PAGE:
Yasukuni Shrine in Tokyo


By Jade

The Yasukuni Shrine, originally established in 1869, became controversial after the Second World War when 14 Class A War Criminals were enshrined at the site. Aside from the 14 war criminals, over 2.5 million souls are preserved at Yasukuni. Visits by Japanese leadership to the shrine have resulted in difficult relations with Japan’s neighbours, notably China and South Korea, with both of them outraged by the Shrine’s symbolism and inclusion of war criminals. Some descendants of enshrined Koreans have demanded the names of their ancestors be removed. This case study explores the complexities of commemoration of contested sites and their potential for international diplomatic ramifications and complex legal challenges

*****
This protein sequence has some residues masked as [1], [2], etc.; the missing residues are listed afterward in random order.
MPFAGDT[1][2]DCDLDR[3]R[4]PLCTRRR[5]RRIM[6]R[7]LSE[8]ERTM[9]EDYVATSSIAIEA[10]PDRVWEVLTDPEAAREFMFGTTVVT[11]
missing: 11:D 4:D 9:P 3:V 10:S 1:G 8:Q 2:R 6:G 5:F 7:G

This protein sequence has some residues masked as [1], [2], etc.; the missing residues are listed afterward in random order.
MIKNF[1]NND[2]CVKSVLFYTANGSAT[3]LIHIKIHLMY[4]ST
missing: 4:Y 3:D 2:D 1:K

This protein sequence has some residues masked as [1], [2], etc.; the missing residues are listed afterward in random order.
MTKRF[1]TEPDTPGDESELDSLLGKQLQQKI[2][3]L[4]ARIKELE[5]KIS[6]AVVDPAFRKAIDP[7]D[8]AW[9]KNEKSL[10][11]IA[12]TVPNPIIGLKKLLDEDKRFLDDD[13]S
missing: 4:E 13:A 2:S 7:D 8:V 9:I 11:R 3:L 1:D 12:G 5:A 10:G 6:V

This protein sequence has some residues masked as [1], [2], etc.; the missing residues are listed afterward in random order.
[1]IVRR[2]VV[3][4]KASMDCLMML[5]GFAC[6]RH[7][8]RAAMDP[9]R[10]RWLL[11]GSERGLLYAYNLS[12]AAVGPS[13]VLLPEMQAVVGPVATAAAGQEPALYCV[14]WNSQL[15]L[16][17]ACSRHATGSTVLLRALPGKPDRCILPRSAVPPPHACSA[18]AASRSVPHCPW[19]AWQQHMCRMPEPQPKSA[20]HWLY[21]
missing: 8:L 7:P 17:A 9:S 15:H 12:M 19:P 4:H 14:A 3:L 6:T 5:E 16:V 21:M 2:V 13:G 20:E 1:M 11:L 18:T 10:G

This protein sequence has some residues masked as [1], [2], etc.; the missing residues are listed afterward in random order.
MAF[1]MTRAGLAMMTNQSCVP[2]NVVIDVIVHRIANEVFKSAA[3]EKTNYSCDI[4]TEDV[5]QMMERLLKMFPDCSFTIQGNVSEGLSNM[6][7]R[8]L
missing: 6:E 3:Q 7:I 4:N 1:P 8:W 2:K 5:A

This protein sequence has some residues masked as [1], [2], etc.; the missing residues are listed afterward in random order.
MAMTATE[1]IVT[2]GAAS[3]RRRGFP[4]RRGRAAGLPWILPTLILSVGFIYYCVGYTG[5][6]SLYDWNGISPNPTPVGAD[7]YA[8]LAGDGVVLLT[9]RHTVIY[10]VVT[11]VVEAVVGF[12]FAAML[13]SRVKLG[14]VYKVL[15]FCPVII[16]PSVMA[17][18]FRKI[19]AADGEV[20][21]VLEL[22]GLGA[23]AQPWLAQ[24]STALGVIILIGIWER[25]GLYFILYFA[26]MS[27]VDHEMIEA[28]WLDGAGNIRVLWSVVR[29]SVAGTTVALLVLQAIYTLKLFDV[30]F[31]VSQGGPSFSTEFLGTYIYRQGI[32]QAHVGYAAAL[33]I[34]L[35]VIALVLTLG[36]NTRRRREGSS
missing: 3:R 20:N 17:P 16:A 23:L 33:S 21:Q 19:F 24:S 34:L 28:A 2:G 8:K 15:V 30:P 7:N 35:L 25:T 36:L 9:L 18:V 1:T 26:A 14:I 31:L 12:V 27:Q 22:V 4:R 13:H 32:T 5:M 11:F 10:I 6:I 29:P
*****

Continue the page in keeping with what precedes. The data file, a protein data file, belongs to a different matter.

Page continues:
For the case study click here.